Over the next two weeks, principal dancer Rachel Foster and corps de ballet dancer Leta Biasucci will share a professional milestone—both women will debut as Princess Aurora in The Sleeping Beauty. Performing the role well requires exceptional artistry and mastery of classical ballet technique. I caught up with Rachel and Leta between rehearsals this week to hear about how they are preparing for the role and here’s what they said:


“Of all the story ballets I’ve done, this one is definitely the most challenging. Technically you have to be really clean. And, in terms of artistry, there are subtle changes in the portrayal of Aurora for each act that are really important—they are what make people believe you’re a princess.”

“I never thought I would get to do this role. It’s the biggest honor in my ballet career. I’ve had an amazing time learning this role and the coaching that I’ve gotten has been incredible. The whole process has been challenging and rewarding. It’s really helped me grow as an artist.”

PNB principal dancers Rachel Foster and Batkhurel Bold with Artistic Director Peter Boal.

“People say that I’m strong, but the ballet is still challenging for me! It’s really detailed, tedious work. But I’ve found that the time you spend focusing on the details is always well spent. The details are what make for a great performance.”

“My partner [Batkhurel] Bold is amazing! I don’t have to worry about anything when I’m dancing with him. And, he’s a beautiful dancer–which forces me to up my game even more!”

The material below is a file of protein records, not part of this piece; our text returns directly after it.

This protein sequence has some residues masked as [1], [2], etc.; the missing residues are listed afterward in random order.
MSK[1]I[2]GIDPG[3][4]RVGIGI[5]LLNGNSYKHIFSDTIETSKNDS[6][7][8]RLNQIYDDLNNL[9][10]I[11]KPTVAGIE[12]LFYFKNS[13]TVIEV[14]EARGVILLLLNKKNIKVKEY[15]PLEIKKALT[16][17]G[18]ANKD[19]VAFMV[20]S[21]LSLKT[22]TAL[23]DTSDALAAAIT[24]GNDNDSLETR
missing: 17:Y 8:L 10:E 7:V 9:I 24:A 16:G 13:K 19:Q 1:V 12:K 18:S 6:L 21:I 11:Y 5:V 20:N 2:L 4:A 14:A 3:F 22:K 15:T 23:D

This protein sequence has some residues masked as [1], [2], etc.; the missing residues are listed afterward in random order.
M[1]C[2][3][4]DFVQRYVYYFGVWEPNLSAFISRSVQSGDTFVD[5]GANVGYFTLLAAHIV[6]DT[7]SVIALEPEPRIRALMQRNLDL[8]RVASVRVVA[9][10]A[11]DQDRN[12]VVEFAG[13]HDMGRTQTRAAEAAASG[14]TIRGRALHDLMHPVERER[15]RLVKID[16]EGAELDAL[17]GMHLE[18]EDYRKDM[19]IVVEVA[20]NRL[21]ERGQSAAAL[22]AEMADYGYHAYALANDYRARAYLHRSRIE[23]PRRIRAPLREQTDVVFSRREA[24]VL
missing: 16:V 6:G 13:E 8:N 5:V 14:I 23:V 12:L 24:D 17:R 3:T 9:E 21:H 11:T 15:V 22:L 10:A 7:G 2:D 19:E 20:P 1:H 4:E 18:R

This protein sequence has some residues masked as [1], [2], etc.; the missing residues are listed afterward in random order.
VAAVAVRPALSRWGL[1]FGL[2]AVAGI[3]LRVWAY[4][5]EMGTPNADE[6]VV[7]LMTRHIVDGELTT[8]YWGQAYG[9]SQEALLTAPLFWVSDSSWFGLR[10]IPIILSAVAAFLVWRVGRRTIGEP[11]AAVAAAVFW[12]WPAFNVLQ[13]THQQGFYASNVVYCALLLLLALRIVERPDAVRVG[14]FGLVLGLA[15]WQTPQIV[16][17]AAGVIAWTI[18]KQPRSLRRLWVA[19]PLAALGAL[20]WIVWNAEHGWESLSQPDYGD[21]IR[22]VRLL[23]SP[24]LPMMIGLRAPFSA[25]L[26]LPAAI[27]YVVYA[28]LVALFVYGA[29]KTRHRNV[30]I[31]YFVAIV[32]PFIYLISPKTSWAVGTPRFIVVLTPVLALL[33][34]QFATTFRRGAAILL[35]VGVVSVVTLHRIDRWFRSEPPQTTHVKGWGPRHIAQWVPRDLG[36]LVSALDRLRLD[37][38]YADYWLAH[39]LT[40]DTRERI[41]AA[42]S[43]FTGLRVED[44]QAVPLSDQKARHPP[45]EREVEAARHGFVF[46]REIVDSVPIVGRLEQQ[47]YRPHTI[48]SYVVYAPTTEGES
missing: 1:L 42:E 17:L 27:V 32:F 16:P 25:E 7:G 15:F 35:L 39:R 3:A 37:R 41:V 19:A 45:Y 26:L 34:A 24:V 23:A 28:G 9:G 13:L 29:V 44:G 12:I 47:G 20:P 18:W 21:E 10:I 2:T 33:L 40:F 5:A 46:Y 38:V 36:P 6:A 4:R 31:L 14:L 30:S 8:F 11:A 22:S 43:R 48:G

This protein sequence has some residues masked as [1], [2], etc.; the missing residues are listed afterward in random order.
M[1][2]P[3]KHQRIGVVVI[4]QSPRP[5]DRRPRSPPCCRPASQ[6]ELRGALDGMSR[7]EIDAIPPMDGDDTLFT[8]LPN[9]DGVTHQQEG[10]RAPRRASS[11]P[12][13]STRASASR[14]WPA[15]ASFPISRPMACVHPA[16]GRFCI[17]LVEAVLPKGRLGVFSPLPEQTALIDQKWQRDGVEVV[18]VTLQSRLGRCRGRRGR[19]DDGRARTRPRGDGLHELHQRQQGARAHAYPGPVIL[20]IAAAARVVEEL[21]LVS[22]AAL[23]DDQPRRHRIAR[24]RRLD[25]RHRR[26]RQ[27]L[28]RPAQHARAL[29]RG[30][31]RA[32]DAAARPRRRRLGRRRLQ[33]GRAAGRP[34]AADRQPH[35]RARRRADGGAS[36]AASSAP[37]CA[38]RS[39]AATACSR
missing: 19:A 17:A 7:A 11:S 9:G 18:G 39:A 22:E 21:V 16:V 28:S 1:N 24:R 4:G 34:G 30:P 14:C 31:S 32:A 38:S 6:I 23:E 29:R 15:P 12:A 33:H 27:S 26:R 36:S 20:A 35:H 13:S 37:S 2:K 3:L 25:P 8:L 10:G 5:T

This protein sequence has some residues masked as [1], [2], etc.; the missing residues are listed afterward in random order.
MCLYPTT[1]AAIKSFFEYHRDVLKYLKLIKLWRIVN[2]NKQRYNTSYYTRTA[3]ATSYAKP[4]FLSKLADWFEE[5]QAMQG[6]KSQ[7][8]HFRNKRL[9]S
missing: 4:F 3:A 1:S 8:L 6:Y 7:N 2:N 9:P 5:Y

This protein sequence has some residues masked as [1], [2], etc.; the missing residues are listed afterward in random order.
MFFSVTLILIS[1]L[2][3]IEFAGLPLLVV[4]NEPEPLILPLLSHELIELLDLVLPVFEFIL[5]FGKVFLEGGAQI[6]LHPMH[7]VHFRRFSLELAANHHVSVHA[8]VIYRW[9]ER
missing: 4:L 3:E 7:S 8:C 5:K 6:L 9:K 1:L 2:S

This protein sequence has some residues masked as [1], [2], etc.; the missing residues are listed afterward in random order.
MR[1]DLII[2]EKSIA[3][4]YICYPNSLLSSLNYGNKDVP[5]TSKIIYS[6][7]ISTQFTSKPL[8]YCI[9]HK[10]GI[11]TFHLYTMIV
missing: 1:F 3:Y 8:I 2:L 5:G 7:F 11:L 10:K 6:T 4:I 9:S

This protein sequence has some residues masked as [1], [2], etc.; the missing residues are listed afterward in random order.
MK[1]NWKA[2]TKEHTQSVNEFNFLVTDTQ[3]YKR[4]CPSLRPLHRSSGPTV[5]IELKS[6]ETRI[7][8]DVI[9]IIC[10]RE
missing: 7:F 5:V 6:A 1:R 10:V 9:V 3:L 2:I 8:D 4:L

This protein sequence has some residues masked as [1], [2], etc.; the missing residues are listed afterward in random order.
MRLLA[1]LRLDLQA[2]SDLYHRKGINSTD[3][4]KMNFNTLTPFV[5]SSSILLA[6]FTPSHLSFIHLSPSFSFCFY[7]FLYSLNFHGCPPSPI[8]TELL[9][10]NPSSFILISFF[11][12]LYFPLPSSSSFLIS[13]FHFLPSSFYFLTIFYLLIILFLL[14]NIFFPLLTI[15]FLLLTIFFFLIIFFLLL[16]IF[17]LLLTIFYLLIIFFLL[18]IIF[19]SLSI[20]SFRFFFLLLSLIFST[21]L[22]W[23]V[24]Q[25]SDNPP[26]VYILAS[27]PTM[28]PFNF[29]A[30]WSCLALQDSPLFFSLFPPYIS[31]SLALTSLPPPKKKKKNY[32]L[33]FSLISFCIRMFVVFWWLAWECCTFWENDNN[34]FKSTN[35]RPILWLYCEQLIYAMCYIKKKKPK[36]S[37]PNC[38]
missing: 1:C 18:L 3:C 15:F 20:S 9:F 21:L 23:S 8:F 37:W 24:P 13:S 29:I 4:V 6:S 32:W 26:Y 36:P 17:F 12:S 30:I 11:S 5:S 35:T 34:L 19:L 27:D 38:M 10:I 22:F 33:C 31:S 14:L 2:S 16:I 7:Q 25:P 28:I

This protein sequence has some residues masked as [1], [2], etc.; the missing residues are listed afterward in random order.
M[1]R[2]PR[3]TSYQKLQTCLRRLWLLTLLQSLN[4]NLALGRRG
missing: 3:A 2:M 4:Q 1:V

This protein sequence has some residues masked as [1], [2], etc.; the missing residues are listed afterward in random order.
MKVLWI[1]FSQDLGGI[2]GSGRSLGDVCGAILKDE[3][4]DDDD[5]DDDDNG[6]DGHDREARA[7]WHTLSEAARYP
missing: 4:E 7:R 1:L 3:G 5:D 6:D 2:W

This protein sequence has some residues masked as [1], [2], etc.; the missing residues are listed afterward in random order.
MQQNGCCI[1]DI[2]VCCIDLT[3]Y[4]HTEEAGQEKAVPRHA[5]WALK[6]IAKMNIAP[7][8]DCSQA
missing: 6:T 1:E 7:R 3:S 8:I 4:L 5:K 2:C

“The role requires a lot of slow, controlled movement and I knew that learning it would be hard. My first Rose Adagio was a nightmare start to finish and I wondered, “Am I going to be able to do this?” But you just have to keep pushing yourself. The more you do it the easier it becomes.”

“I usually arrive two and a half hours before the show and do my hair and makeup. I take my time with everything. I warm up, get my shoes ready, and do a spacing mark though. I’m not a superstitious person but I keep a routine so that I feel prepared and don’t forget anything.”

“When I lose myself in a part, that’s when I’m happiest with a show. So, for this ballet, I just want to go out there and have fun…I want to feel like a princess.”


“You hear ballerinas talk about how hard it is, but you can’t fully appreciate just how hard, and how rewarding, it really is until you try your hand at it.” 

PNB corps de ballet dancer Leta Biasucci with principal dancer Seth Orza.

“To prepare for the most challenging parts of the role, like the balances in the Rose Adagio, I do a lot of visualizing. I go through my corrections and refine my approach. I also watch videos of dancers like Kaori Nakamura and Marianela Núñez”  

“What makes this role so hard is that it is so technically demanding and there’s nowhere to hide. Each step requires clarity and precision. You can’t just dance through a mistake.”

“I do have some pre-show rituals, like making sure I eat some protein and resewing on my ribbons. There’s a lot that can go right onstage and a lot that can go wrong. Your shoes are one thing you can control and if they come apart while your dancing, that’s on you.”

“I make my debut as Aurora on Super Bowl Sunday. Don’t get me wrong, I’ll be rooting for the Seahawks, but only after the curtain comes down. Until then, I’ll be pretty focused on staying en pointe!”

“So far, I’ve done two full run throughs with the Company watching. I’m not exactly sure what a successful debut as Aurora will feel like, but I think I’ll be thrilled if I can transport the audience into the fairy tale with me.”

Blog by Judith May Austin; photos by Lindsay Thomas.

Featured photo: PNB principal dancers Rachel Foster & Batkhurel Bold in rehearsal for The Sleeping Beauty. Photo by Lindsay Thomas